Androids no longer dream of electric sheep — instead they inhabit our dreams. Whether it is novels such as Kazuo Ishiguro’s Klara and the Sun or Ian McEwan’s Machines Like Me, or films like Ex Machina or After Yang, or television series such as Westworld, these super humans, and their Artificial Intelligence, are here to stay. They even occasionally make it onto our stages: Thomas Eccleshare’s Instructions for Correct Assembly or Jordan Harrison’s Marjorie Prime. Now San-Francisco-based Lauren Gunderson’s digital thriller Anthropology premieres at the Hampstead Theatre in London, with a cast led by MyAnna Buring and Dakota Blue Richards.
With the arrival of Chat GPT into our consciousness, the play — which was written last year before all the recent fuss about AI — could scarcely be more timely. And indeed the plot glows with contemporary concerns. Its story centres on Merril (Buring), a top Silicon Valley software engineer, who has been traumatized by the unexplained disappearance of her younger sister Angie (Richards). Gradually, she channels her grief into creating a digital simulation of the missing woman by assembling all the digital traces of her life. While this gives her some consolation, things start to go weird when the AI Angie begins to talk about the real Angie’s disappearance. What could “she” know?
Gunderson’s vision of creating a glorified chat bot, a computer algorithm rather than a physical android, is both clichéd and seductive. When Angie vanishes, Merril programs a version of her from the huge mass of indestructible digital information that we all create daily: Instagram pages, Facebook postings, internet shopping, streamed shows, subscriptions, as well as her texts, emails, blog comments, likes and other digital messaging. The digital Angie is happier, brighter, and friendlier than the real woman ever was. She has, after all, been designed as a compensation for loss, as a consolation for human absence.
This is a version of the standard Netflix missing young woman story, and Anthropology is very suggestive about the potential of police work. Most unsolved criminal cases are the result of either the lack of crucial evidence or the inability of the cops to effectively process a huge mass of data. So, Gunderson implicitly asks, how many more cases could be solved if AI had unlimited access to a victim’s entire digital archive, including the digital footprint (or should that be fingerprints?) of everyone they knew? The play’s plotting depends on this possibility, while ignoring its problems: issues of privacy, passwords and end-to-end encryption.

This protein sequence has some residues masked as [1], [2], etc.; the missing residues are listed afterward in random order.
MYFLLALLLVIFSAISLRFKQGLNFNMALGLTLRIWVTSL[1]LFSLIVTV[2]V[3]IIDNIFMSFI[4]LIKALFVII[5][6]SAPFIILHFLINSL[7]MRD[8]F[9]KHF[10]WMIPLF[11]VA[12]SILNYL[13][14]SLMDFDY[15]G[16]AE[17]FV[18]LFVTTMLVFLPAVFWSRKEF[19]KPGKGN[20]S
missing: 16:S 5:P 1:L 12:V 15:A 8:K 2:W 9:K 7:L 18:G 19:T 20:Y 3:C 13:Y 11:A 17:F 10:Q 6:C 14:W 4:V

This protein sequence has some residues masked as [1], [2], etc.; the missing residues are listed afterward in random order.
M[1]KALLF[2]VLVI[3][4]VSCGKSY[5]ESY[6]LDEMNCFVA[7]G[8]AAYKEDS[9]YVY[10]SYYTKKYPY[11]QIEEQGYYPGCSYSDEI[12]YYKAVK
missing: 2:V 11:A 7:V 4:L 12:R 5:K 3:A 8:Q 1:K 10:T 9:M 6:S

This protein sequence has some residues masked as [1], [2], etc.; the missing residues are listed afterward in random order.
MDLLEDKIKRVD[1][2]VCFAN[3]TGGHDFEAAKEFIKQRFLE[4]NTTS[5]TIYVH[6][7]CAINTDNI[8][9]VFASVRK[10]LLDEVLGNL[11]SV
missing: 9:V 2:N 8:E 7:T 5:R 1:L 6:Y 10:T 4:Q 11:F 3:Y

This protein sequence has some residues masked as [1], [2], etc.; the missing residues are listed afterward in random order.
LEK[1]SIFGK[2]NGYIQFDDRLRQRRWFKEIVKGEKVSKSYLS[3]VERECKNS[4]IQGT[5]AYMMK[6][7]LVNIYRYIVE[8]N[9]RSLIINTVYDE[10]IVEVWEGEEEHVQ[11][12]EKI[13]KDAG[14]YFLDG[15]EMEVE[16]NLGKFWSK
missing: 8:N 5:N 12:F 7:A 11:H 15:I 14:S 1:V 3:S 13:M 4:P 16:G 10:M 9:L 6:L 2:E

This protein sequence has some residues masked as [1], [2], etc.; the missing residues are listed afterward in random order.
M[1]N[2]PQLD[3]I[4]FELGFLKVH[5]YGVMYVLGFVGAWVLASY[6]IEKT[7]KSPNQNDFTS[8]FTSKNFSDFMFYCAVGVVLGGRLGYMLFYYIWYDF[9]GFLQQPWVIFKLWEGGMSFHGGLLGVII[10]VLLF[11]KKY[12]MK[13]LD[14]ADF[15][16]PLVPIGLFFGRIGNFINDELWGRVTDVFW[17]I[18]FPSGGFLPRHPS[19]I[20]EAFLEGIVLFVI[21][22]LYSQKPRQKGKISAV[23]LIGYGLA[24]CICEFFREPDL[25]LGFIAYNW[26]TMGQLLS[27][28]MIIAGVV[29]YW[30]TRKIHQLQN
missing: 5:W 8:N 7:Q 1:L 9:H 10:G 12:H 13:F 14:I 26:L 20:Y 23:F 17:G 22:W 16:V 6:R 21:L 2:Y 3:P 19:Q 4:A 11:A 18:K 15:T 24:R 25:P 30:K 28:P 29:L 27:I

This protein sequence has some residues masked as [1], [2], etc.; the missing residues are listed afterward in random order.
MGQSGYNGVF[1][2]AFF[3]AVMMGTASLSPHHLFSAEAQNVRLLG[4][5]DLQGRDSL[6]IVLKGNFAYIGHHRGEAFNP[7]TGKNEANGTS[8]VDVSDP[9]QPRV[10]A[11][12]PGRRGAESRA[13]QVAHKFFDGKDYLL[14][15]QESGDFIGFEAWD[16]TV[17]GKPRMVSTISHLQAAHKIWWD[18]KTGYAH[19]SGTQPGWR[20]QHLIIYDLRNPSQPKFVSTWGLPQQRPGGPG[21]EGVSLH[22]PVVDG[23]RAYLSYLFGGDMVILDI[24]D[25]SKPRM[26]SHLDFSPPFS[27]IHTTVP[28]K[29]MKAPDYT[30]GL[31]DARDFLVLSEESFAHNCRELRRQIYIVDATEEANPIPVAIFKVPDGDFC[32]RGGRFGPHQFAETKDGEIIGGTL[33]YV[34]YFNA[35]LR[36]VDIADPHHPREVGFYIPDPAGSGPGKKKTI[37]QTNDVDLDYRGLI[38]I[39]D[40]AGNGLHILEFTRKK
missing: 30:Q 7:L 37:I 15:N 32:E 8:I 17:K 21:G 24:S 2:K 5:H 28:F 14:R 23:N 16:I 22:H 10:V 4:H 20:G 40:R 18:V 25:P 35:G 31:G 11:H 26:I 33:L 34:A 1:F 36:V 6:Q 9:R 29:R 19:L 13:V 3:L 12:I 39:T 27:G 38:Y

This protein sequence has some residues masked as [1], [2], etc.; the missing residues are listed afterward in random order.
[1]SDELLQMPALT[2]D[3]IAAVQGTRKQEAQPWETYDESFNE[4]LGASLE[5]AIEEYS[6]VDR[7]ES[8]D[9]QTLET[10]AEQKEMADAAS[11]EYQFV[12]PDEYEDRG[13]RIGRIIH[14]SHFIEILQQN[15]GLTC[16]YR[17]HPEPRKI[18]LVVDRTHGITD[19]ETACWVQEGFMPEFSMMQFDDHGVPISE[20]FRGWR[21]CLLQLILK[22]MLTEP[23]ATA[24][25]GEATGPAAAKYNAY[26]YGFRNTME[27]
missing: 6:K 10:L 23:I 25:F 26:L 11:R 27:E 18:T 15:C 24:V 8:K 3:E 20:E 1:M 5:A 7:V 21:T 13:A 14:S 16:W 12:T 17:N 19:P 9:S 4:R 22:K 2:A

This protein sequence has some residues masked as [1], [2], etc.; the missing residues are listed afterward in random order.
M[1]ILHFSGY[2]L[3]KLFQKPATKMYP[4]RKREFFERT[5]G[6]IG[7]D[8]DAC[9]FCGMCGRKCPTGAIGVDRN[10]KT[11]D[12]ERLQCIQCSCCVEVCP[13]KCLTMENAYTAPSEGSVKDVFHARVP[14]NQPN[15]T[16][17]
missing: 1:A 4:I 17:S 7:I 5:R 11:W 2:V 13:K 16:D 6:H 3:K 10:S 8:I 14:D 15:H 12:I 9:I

Of course, the play is also interested in the human drama that results from Angie’s disappearance. So a couple of scenes show Merril’s difficult interactions with Raquel, her ex-girlfriend (they split up after Ange vanished) and with Brin, the estranged mother of both sisters, who is a recovering addict with a history of unsuitable men in her life. Both Raquel and Brin react with amazed uncertainty when confronted by the digital Angie, and the play shows how troubled parents can adversely affect their children, as well as the effects of trauma on love stories. Sadly, given the play’s 90-minute running time, these aspects are only superficially explored.
Gunderson’s text is bright and lively, often enjoyable, clear and witty enough to be ideal for an Netflix adaptation, but not deep enough for theatre. The loose ends of her plotting rapidly become irritating: in this missing person story the police are oddly absent, and their inability to follow the same clues that the AI Angie does strains credibility. Likewise Merril seems to exist in an unbelievably isolated world, with no friends or work colleagues. Although the play does acknowledge the angry feelings that result from trauma, the playwright never pursues these emotions into the darkness they deserve — the ending is oddly optimistic.
In the end, Anthropology concludes what we already know: that Chat bots make things up, often go wrong, and that AI is only as good as it programmers. Merril’s version of Angie feels human at first and then is revealed to be just a machine — I say “revealed” but we do know this from the start. Despite a potentially exciting plot twist, the play falters at its end. Anna Ledwich’s production, which is designed by Georgia Lowe, and includes video images by Daniel Denton, takes place on a bare stage, which means that the actors spend a lot of time just standing around or, even worse, sitting on the floor. Okay, I know that the set is meant to represent the “no place” of the digital universe, but it’s a bit too literal and doesn’t help the drama.
On the other hand, Ledwich’s cast are hardworking and often a pleasure to watch: Buring’s Merril has a pained authenticity that contrasts well with Richards’s subtle but strong impersonation of the AI Angie. Yolanda Kettle is perfectly convincingly as Raquel, a character chiefly characterized by her open feelings and ability to make some excellent lemon curd, and Abigail Thaw gives her more stereotypical “bad mom who has found Jesus and kicked drugs” a decent performance (blame the writing not the actor). Although this play has some entertaining moments, it doesn’t explore its characters deeply enough, or tell us more than we already know about AI. But at least it was written by a human.
- Anthropology is at the Hampstead Theatre until 14 October.
This post was written by the author in their personal capacity.The opinions expressed in this article are the author’s own and do not reflect the view of The Theatre Times, their staff or collaborators.
This post was written by Aleks Sierz.
The views expressed here belong to the author and do not necessarily reflect our views and opinions.